Tripping on Utopia: Margaret Mead, the Cold War, and the Troubled Birth of Psychedelic Science

Tripping on Utopia: Margaret Mead, the Cold War, and the Troubled Birth of Psychedelic Science

by Benjamin Breen
Tripping on Utopia: Margaret Mead, the Cold War, and the Troubled Birth of Psychedelic Science

Tripping on Utopia: Margaret Mead, the Cold War, and the Troubled Birth of Psychedelic Science

by Benjamin Breen

Hardcover

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Overview

A Los Angeles Times Bestseller

One of The New Yorker's best books of 2024

A bold and brilliant revisionist take on the history of psychedelics in the twentieth century, illuminating how a culture of experimental drugs shaped the Cold War and the birth of Silicon Valley.

"It was not the Baby Boomers who ushered in the first era of widespread drug experimentation. It was their parents."

Far from the repressed traditionalists they are often painted as, the generation that survived the second World War emerged with a profoundly ambitious sense of social experimentation. In the '40s and '50s, transformative drugs rapidly entered mainstream culture, where they were not only legal, but openly celebrated. American physician John C. Lilly infamously dosed dolphins (and himself) with LSD in a NASA-funded effort to teach dolphins to talk. A tripping Cary Grant mumbled into a Dictaphone about Hegel as astronaut John Glenn returned to Earth.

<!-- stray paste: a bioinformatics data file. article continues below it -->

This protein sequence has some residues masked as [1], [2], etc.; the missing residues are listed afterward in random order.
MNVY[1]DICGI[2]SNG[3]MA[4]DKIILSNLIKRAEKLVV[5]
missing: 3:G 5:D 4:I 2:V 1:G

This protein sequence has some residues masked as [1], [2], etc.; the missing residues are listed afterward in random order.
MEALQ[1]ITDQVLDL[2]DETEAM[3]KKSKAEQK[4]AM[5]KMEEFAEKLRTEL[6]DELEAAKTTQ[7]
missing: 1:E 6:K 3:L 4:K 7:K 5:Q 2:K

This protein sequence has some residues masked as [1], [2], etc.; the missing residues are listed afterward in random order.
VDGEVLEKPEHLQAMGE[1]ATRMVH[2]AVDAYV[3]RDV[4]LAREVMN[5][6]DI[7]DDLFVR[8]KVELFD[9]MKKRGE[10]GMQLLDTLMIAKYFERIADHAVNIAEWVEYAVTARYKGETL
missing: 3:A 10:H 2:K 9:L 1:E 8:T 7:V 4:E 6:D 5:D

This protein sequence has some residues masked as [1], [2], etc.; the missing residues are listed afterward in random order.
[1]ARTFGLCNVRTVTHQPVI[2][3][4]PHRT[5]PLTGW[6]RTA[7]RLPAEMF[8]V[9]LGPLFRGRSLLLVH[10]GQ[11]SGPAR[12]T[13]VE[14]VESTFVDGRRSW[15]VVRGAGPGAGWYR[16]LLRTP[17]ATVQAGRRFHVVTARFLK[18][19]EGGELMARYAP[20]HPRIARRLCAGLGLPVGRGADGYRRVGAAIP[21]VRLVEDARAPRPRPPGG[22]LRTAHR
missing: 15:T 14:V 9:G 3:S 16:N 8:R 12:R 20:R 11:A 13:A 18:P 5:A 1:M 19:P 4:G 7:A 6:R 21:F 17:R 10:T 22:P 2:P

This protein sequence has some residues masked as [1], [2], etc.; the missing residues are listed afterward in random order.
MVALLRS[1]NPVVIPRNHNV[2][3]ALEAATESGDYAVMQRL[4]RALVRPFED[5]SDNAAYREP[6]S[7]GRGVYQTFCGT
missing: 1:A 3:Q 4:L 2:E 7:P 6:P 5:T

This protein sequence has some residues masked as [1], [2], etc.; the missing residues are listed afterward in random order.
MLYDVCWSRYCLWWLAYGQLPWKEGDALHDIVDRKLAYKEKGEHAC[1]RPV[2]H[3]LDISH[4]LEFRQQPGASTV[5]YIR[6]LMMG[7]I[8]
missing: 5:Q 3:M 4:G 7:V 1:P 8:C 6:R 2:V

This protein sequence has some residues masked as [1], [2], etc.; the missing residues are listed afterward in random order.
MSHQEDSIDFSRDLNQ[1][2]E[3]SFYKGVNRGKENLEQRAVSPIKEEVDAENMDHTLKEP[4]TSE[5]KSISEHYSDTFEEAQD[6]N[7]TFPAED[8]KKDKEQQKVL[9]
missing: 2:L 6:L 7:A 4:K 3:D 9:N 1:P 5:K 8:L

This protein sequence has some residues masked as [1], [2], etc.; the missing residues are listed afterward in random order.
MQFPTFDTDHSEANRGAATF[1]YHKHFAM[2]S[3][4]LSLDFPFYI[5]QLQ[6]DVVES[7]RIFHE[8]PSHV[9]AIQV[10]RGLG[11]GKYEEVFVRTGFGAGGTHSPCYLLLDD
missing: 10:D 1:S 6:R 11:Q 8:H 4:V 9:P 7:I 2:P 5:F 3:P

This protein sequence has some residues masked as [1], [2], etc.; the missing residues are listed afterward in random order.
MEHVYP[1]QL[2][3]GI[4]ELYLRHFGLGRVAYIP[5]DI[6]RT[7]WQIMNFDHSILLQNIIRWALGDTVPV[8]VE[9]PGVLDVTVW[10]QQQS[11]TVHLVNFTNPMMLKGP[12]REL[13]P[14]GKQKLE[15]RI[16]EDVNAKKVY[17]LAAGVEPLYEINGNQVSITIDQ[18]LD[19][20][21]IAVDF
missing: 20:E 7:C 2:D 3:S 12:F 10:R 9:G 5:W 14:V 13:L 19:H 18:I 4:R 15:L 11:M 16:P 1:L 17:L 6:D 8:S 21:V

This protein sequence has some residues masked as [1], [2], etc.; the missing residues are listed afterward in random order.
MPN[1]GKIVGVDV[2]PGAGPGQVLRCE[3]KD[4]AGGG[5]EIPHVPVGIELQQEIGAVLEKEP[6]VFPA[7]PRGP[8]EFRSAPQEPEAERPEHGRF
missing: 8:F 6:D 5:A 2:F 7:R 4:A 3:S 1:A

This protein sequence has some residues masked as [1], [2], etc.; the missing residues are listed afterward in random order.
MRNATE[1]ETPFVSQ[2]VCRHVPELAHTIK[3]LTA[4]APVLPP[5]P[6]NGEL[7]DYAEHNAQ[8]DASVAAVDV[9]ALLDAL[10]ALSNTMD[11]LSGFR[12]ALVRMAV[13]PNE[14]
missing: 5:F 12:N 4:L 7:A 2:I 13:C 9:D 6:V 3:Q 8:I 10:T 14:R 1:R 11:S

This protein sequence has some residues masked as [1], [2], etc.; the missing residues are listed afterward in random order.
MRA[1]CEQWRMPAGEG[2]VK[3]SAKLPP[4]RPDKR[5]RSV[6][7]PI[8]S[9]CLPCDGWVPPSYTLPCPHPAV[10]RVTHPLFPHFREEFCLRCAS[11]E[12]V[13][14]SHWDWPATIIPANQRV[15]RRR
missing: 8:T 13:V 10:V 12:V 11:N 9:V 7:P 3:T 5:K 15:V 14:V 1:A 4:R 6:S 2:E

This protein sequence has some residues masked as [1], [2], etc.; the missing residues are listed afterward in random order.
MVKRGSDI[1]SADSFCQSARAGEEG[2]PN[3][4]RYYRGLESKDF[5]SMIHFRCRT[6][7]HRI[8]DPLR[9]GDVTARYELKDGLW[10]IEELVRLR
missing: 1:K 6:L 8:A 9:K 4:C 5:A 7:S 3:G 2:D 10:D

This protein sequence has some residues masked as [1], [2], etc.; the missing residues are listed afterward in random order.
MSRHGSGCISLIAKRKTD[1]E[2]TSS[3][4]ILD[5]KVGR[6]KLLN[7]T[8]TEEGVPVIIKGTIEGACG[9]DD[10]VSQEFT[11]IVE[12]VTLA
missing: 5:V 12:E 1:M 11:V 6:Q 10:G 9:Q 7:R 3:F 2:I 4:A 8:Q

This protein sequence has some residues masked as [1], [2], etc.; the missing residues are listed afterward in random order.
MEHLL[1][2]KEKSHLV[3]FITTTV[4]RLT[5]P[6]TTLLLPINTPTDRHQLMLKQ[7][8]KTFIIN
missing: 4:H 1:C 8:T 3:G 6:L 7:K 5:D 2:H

At the center of this revolution were the pioneering anthropologists—and star-crossed lovers—Margaret Mead and Gregory Bateson. Convinced the world was headed toward certain disaster, Mead and Bateson made it their life’s mission to reshape humanity through a new science of consciousness expansion, but soon found themselves at odds with the government bodies who funded their work, whose intentions were less than pure. Mead and Bateson's partnership unlocks an untold chapter in the history of the twentieth century, linking drug researchers with CIA agents, outsider sexologists, and the founders of the Information Age.

As we follow Mead and Bateson’s fractured love affair from the malarial jungles of New Guinea to the temples of Bali, from the espionage of WWII to the scientific revolutions of the Cold War, a new origin story for psychedelic science emerges.


Product Details

ISBN-13: 9781538722374
Publisher: Grand Central Publishing
Publication date: 01/16/2024
Pages: 384
Sales rank: 50,548
Product dimensions: 6.20(w) x 9.20(h) x 1.40(d)

About the Author

Benjamin Breen is the author of The Age of Intoxication: Origins of the Global Drug Trade, winner of the 2021 William H. Welch Medal from the American Association for the History of Medicine. He is an associate professor of history at the University of California, Santa Cruz and was previously a postdoctoral fellow at Columbia University. He lives in Santa Cruz, California.
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